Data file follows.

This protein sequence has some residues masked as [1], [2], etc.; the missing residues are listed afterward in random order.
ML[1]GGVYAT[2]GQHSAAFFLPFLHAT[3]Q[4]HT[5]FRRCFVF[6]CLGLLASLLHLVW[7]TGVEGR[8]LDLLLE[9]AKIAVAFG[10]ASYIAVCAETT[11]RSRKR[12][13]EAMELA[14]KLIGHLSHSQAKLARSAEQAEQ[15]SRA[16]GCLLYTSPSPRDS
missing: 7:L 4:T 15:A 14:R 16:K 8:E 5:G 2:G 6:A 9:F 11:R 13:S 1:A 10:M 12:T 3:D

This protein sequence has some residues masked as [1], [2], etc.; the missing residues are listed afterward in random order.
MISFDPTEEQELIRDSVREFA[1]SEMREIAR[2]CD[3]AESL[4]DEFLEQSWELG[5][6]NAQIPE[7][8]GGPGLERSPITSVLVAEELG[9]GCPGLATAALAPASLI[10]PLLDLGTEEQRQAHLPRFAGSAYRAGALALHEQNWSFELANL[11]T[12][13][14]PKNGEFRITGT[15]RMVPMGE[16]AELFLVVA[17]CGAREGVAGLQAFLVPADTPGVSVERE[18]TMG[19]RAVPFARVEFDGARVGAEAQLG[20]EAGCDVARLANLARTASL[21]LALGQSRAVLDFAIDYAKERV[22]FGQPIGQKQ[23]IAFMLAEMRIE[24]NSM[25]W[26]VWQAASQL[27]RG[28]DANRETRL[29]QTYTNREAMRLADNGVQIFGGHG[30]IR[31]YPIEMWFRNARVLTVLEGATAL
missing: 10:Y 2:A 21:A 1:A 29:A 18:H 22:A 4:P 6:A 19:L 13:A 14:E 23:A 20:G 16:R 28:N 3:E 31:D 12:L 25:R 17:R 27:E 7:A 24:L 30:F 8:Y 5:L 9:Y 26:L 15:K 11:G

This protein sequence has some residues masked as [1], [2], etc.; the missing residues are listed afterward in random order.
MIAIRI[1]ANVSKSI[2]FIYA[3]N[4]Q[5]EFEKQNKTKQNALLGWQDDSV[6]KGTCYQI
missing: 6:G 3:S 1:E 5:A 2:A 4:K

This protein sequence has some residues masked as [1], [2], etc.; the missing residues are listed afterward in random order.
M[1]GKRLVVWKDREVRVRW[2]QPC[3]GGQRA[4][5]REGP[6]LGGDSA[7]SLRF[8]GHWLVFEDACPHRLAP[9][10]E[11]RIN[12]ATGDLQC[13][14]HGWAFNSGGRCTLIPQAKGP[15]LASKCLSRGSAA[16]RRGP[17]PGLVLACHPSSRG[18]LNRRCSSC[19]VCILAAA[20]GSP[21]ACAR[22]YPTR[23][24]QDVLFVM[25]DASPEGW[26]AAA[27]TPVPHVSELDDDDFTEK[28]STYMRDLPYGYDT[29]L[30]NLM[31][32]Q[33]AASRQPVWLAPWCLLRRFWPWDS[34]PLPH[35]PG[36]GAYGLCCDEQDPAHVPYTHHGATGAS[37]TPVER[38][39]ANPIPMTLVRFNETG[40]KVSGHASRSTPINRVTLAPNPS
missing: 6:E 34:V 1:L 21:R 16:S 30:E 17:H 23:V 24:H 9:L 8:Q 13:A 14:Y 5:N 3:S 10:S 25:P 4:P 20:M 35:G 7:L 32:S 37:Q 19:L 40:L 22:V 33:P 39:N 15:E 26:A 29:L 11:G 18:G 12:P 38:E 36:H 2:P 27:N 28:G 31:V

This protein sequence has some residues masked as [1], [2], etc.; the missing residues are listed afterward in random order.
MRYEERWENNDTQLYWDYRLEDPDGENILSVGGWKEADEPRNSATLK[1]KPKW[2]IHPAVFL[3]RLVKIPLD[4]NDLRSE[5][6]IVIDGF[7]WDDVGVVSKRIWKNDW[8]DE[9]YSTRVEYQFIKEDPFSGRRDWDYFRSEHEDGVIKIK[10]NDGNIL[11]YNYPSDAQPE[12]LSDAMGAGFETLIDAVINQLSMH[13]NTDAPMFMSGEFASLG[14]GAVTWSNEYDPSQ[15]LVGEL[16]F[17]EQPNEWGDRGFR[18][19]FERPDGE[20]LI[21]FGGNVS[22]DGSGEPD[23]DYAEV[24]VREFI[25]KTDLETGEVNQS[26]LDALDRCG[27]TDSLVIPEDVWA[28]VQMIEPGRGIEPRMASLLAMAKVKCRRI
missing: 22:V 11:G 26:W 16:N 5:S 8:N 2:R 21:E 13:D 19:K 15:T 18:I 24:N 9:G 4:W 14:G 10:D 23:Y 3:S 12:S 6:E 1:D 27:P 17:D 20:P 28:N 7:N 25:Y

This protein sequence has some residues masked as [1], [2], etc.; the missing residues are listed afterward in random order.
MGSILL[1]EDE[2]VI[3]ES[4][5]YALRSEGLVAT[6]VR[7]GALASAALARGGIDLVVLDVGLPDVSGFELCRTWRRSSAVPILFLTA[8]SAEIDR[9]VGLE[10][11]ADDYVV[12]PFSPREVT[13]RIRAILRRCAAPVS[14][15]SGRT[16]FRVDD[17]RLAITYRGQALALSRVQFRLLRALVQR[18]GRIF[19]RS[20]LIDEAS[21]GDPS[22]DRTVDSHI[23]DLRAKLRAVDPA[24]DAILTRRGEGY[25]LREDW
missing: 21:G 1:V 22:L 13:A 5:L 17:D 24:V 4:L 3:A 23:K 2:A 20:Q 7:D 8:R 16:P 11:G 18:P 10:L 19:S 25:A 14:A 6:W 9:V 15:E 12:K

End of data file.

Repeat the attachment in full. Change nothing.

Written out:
This protein sequence has some residues masked as [1], [2], etc.; the missing residues are listed afterward in random order.
ML[1]GGVYAT[2]GQHSAAFFLPFLHAT[3]Q[4]HT[5]FRRCFVF[6]CLGLLASLLHLVW[7]TGVEGR[8]LDLLLE[9]AKIAVAFG[10]ASYIAVCAETT[11]RSRKR[12][13]EAMELA[14]KLIGHLSHSQAKLARSAEQAEQ[15]SRA[16]GCLLYTSPSPRDS
missing: 7:L 4:T 15:A 14:R 16:K 8:E 5:G 2:G 6:A 9:F 11:R 13:S 1:A 10:M 12:T 3:D

This protein sequence has some residues masked as [1], [2], etc.; the missing residues are listed afterward in random order.
MISFDPTEEQELIRDSVREFA[1]SEMREIAR[2]CD[3]AESL[4]DEFLEQSWELG[5][6]NAQIPE[7][8]GGPGLERSPITSVLVAEELG[9]GCPGLATAALAPASLI[10]PLLDLGTEEQRQAHLPRFAGSAYRAGALALHEQNWSFELANL[11]T[12][13][14]PKNGEFRITGT[15]RMVPMGE[16]AELFLVVA[17]CGAREGVAGLQAFLVPADTPGVSVERE[18]TMG[19]RAVPFARVEFDGARVGAEAQLG[20]EAGCDVARLANLARTASL[21]LALGQSRAVLDFAIDYAKERV[22]FGQPIGQKQ[23]IAFMLAEMRIE[24]NSM[25]W[26]VWQAASQL[27]RG[28]DANRETRL[29]QTYTNREAMRLADNGVQIFGGHG[30]IR[31]YPIEMWFRNARVLTVLEGATAL
missing: 10:Y 2:A 21:A 1:A 29:A 18:H 22:A 4:P 6:A 19:L 13:A 14:E 23:A 20:G 16:R 28:N 3:E 31:D 12:L 25:R 17:R 27:E 7:A 24:L 30:F 8:Y 5:L 9:Y 26:L 15:K 11:G

This protein sequence has some residues masked as [1], [2], etc.; the missing residues are listed afterward in random order.
MIAIRI[1]ANVSKSI[2]FIYA[3]N[4]Q[5]EFEKQNKTKQNALLGWQDDSV[6]KGTCYQI
missing: 6:G 3:S 1:E 5:A 2:A 4:K

This protein sequence has some residues masked as [1], [2], etc.; the missing residues are listed afterward in random order.
M[1]GKRLVVWKDREVRVRW[2]QPC[3]GGQRA[4][5]REGP[6]LGGDSA[7]SLRF[8]GHWLVFEDACPHRLAP[9][10]E[11]RIN[12]ATGDLQC[13][14]HGWAFNSGGRCTLIPQAKGP[15]LASKCLSRGSAA[16]RRGP[17]PGLVLACHPSSRG[18]LNRRCSSC[19]VCILAAA[20]GSP[21]ACAR[22]YPTR[23][24]QDVLFVM[25]DASPEGW[26]AAA[27]TPVPHVSELDDDDFTEK[28]STYMRDLPYGYDT[29]L[30]NLM[31][32]Q[33]AASRQPVWLAPWCLLRRFWPWDS[34]PLPH[35]PG[36]GAYGLCCDEQDPAHVPYTHHGATGAS[37]TPVER[38][39]ANPIPMTLVRFNETG[40]KVSGHASRSTPINRVTLAPNPS
missing: 6:E 34:V 1:L 21:R 16:S 30:E 17:H 23:V 24:H 9:L 8:Q 13:A 14:Y 5:N 3:S 10:S 25:P 4:P 20:M 35:G 7:L 32:S 37:Q 19:L 40:L 22:V 33:P 39:N 15:E 26:A 29:L 11:G 18:G 12:P 38:E 36:H 2:P 27:N 28:G 31:V

This protein sequence has some residues masked as [1], [2], etc.; the missing residues are listed afterward in random order.
MRYEERWENNDTQLYWDYRLEDPDGENILSVGGWKEADEPRNSATLK[1]KPKW[2]IHPAVFL[3]RLVKIPLD[4]NDLRSE[5][6]IVIDGF[7]WDDVGVVSKRIWKNDW[8]DE[9]YSTRVEYQFIKEDPFSGRRDWDYFRSEHEDGVIKIK[10]NDGNIL[11]YNYPSDAQPE[12]LSDAMGAGFETLIDAVINQLSMH[13]NTDAPMFMSGEFASLG[14]GAVTWSNEYDPSQ[15]LVGEL[16]F[17]EQPNEWGDRGFR[18][19]FERPDGE[20]LI[21]FGGNVS[22]DGSGEPD[23]DYAEV[24]VREFI[25]KTDLETGEVNQS[26]LDALDRCG[27]TDSLVIPEDVWA[28]VQMIEPGRGIEPRMASLLAMAKVKCRRI
missing: 22:V 11:G 26:W 16:N 5:S 8:N 2:R 21:E 13:D 19:K 15:T 18:I 24:N 9:G 4:W 14:G 10:D 23:Y 3:S 12:S 6:E 1:D 27:P 17:D 20:P 28:N 7:N 25:Y

This protein sequence has some residues masked as [1], [2], etc.; the missing residues are listed afterward in random order.
MGSILL[1]EDE[2]VI[3]ES[4][5]YALRSEGLVAT[6]VR[7]GALASAALARGGIDLVVLDVGLPDVSGFELCRTWRRSSAVPILFLTA[8]SAEIDR[9]VGLE[10][11]ADDYVV[12]PFSPREVT[13]RIRAILRRCAAPVS[14][15]SGRT[16]FRVDD[17]RLAITYRGQALALSRVQFRLLRALVQR[18]GRIF[19]RS[20]LIDEAS[21]GDPS[22]DRTVDSHI[23]DLRAKLRAVDPA[24]DAILTRRGEGY[25]LREDW
missing: 21:G 1:V 22:L 13:A 5:L 17:D 24:V 4:L 3:A 23:K 2:A 20:Q 7:D 8:R 16:P 11:G 18:P 10:L 19:S 25:A 14:A 6:W 9:V 15:E 12:K